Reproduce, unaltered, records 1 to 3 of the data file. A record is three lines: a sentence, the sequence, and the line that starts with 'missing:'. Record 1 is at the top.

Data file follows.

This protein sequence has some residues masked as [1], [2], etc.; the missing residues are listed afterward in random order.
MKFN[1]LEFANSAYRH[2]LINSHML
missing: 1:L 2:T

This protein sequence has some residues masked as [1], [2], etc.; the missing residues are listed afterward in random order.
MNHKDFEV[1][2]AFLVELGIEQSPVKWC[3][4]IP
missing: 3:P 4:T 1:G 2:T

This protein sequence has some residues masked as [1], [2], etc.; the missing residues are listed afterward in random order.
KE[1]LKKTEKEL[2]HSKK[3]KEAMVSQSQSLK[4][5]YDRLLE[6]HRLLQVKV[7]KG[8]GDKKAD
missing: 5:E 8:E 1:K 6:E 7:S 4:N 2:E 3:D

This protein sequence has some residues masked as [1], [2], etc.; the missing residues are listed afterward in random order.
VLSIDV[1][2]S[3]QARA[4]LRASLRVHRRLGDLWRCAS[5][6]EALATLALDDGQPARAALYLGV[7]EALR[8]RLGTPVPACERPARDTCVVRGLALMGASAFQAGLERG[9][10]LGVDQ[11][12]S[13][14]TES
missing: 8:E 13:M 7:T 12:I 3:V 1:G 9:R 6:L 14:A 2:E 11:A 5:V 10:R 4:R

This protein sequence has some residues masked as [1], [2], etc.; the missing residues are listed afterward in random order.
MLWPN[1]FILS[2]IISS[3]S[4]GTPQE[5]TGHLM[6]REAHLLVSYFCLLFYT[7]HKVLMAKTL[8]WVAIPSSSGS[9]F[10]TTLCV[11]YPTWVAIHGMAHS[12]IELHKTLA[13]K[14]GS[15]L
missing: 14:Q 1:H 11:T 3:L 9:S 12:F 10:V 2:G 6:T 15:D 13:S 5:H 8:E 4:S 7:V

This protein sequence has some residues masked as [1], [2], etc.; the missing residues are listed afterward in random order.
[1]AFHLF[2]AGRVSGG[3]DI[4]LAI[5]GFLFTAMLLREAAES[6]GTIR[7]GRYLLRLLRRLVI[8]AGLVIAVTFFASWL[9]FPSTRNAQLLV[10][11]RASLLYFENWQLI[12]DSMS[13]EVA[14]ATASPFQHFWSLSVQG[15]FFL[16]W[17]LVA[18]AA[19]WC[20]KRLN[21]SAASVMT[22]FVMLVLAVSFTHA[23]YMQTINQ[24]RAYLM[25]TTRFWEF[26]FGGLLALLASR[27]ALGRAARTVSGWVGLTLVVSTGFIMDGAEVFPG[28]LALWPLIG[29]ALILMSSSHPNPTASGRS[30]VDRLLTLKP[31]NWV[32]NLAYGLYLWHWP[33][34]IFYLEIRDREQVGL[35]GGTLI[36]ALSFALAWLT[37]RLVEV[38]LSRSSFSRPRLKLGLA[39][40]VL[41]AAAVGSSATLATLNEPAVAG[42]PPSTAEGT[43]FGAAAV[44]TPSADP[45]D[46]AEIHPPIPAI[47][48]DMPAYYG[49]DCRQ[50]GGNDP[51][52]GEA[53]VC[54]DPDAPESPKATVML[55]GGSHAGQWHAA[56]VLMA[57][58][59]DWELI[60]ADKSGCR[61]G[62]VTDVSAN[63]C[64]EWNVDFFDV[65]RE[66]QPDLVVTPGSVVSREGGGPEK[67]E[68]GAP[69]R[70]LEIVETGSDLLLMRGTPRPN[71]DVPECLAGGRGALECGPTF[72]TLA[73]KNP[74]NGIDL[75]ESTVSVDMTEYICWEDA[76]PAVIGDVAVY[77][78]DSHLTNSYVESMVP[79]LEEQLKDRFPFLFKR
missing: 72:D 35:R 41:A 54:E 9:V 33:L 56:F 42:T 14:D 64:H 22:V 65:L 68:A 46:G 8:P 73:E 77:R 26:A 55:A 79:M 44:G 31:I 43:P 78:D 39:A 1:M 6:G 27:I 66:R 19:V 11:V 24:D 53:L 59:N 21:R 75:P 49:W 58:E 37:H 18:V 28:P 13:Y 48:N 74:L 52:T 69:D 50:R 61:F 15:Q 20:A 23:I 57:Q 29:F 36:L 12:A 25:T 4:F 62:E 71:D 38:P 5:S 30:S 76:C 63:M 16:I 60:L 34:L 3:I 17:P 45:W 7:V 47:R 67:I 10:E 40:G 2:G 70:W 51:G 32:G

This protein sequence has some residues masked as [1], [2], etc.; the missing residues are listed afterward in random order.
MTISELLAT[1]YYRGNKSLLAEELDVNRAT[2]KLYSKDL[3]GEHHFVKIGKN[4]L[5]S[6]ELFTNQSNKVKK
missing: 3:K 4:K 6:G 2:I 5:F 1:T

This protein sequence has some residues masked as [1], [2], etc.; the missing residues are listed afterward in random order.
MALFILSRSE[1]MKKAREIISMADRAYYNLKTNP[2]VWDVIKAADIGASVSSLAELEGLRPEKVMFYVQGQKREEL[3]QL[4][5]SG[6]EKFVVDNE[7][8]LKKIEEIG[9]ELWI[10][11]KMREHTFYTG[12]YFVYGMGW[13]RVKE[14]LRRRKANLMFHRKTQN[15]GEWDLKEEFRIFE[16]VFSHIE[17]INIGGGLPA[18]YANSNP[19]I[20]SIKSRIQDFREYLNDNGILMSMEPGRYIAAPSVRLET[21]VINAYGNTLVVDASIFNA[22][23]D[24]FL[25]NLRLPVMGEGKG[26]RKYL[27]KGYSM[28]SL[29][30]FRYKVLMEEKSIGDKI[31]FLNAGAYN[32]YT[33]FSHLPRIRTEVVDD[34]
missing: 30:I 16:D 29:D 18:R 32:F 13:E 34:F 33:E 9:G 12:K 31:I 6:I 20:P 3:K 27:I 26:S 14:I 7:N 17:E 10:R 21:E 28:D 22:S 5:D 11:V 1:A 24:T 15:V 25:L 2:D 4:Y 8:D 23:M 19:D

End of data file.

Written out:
This protein sequence has some residues masked as [1], [2], etc.; the missing residues are listed afterward in random order.
MKFN[1]LEFANSAYRH[2]LINSHML
missing: 1:L 2:T

This protein sequence has some residues masked as [1], [2], etc.; the missing residues are listed afterward in random order.
MNHKDFEV[1][2]AFLVELGIEQSPVKWC[3][4]IP
missing: 3:P 4:T 1:G 2:T

This protein sequence has some residues masked as [1], [2], etc.; the missing residues are listed afterward in random order.
KE[1]LKKTEKEL[2]HSKK[3]KEAMVSQSQSLK[4][5]YDRLLE[6]HRLLQVKV[7]KG[8]GDKKAD
missing: 5:E 8:E 1:K 6:E 7:S 4:N 2:E 3:D